Ants Filmed Building Moving Bridges From Their Live Bodies

Army ants build living bridges by linking their bodies to span gaps and create shortcuts across...

Study: Paying For Transgender Health Care Cost-effective

A new analysis led by the Johns Hopkins Bloomberg School of Public Health suggests that while most...

Have We Reached Peak Pizza?

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Scientists Get First Glimpse Of Black Hole Eating Star, Ejecting High-speed Flare

An international team of astrophysicists led by a Johns Hopkins University scientist has for the...

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Both in materials science and in biomedical research it is important to be able to view minute nanostructures, for example in carbon-fiber materials and bones. A team from the Technical University of Munich (TUM), the University of Lund, Charite hospital in Berlin and the Paul Scherrer Institute (PSI) have now developed a new computed tomography method based on the scattering, rather than on the absorption, of X-rays. The technique makes it possible for the first time to visualize nanostructures in objects measuring just a few millimeters, allowing the researchers to view the precise three-dimensional structure of collagen fibers in a piece of human tooth.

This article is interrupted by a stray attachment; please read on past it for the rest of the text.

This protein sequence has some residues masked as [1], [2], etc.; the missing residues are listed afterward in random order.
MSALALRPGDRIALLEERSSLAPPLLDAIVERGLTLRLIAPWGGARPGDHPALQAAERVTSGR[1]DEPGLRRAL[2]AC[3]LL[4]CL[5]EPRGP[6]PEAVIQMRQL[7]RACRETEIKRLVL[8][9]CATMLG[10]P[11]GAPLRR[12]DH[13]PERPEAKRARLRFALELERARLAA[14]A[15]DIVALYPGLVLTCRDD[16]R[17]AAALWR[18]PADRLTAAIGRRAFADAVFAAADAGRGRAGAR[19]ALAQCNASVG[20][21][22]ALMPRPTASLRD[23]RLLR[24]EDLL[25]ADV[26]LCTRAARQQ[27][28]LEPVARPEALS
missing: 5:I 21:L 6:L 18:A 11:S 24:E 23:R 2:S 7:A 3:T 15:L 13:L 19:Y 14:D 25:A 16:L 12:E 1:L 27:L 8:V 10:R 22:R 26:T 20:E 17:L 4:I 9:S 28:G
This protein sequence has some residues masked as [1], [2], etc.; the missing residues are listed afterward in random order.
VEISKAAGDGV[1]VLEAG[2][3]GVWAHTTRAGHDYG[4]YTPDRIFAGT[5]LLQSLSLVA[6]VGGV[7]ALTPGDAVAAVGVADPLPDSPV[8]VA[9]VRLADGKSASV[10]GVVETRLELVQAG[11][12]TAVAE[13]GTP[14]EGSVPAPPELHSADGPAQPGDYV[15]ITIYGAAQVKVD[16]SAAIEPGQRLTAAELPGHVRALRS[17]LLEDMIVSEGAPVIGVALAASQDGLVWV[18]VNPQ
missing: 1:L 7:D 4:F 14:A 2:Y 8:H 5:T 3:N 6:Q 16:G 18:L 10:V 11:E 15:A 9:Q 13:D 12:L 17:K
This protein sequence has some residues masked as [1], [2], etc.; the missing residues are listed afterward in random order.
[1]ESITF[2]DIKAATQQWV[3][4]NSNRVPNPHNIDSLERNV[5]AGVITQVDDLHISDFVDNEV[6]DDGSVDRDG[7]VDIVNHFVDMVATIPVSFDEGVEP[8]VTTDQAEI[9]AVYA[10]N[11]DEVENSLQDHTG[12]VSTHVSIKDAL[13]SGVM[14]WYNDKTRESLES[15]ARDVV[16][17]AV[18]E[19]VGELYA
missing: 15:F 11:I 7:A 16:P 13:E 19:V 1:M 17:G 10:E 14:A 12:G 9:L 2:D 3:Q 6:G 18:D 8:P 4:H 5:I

Astronomers using the Atacama Large Millimeter/submillimeter Array (ALMA) have discovered that a dim, cool dwarf star is generating a surprisingly powerful magnetic field, one that rivals the most intense magnetic regions of our own Sun.

The star's extraordinary magnetic field is potentially associated with a constant flurry of solar-flare-like eruptions. As with our Sun, these flares would trace tightly wound magnetic field lines that act like cosmic particle accelerators: warping the path of electrons and causing them to emit telltale radio signals that can be detected with ALMA.

Such intense flare activity, the astronomers note, would barrage nearby planets with charged particles.

  • Fastest pigeons tend to become flock leaders

  • Leaders learn navigation skills more effectively than followers

    Many birds travel in flocks, sometimes migrating over thousands of miles. But how do the birds decide who will lead the way? Researchers at Oxford University, reporting in the journal Current Biology, can offer new insight based on studies in homing pigeons. For pigeons, it seems, leadership is largely a question of speed.

    'This changes our understanding of how the flocks are structured and why flocks of this species have consistent leadership hierarchies,' says co-author Dr Dora Biro of the Department of Zoology at Oxford.

  • As you're driving to work along a busy road, your eyes on the traffic lights ahead, hoping they won't turn to red, you pass signs warning of roadworks, ads on bus shelters... Suddenly a dog runs out in front of you. What are your chances of seeing it before it's too late?

    Even with 20/20 vision in broad daylight on a clear day, our peripheral vision can be surprisingly poor, particularly when the scene in front of us is cluttered. Now, scientists at the University of Cambridge, UK, Northeastern University, Boston, USA, and Queensland Brain Institute, Brisbane, Australia, believe they are a step closer to understanding why this is.